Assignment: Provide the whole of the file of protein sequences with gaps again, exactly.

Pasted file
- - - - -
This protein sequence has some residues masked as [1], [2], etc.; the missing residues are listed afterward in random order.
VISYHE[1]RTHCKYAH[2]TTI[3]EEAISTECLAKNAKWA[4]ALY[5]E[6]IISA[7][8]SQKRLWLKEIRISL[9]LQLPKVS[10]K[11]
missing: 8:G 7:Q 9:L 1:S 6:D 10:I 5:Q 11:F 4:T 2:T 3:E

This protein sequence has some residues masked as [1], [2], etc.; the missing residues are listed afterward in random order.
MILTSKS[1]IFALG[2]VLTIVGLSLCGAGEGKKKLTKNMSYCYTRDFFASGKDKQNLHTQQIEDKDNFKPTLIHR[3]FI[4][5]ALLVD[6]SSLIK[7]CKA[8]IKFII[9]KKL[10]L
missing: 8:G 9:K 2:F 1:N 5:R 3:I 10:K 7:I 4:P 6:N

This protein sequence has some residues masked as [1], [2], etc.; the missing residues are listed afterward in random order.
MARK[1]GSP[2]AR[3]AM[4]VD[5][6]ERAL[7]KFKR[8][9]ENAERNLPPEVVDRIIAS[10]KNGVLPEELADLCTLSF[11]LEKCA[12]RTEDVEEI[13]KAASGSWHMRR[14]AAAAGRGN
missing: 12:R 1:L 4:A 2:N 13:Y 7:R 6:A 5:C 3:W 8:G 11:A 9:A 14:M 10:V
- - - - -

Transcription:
This protein sequence has some residues masked as [1], [2], etc.; the missing residues are listed afterward in random order.
VISYHE[1]RTHCKYAH[2]TTI[3]EEAISTECLAKNAKWA[4]ALY[5]E[6]IISA[7][8]SQKRLWLKEIRISL[9]LQLPKVS[10]K[11]
missing: 8:G 7:Q 9:L 1:S 6:D 10:I 5:Q 11:F 4:T 2:T 3:E

This protein sequence has some residues masked as [1], [2], etc.; the missing residues are listed afterward in random order.
MILTSKS[1]IFALG[2]VLTIVGLSLCGAGEGKKKLTKNMSYCYTRDFFASGKDKQNLHTQQIEDKDNFKPTLIHR[3]FI[4][5]ALLVD[6]SSLIK[7]CKA[8]IKFII[9]KKL[10]L
missing: 8:G 9:K 2:F 1:N 5:R 3:I 10:K 7:I 4:P 6:N

This protein sequence has some residues masked as [1], [2], etc.; the missing residues are listed afterward in random order.
MARK[1]GSP[2]AR[3]AM[4]VD[5][6]ERAL[7]KFKR[8][9]ENAERNLPPEVVDRIIAS[10]KNGVLPEELADLCTLSF[11]LEKCA[12]RTEDVEEI[13]KAASGSWHMRR[14]AAAAGRGN
missing: 12:R 1:L 4:A 2:N 13:Y 7:R 6:A 5:C 3:W 8:G 11:A 9:A 14:M 10:V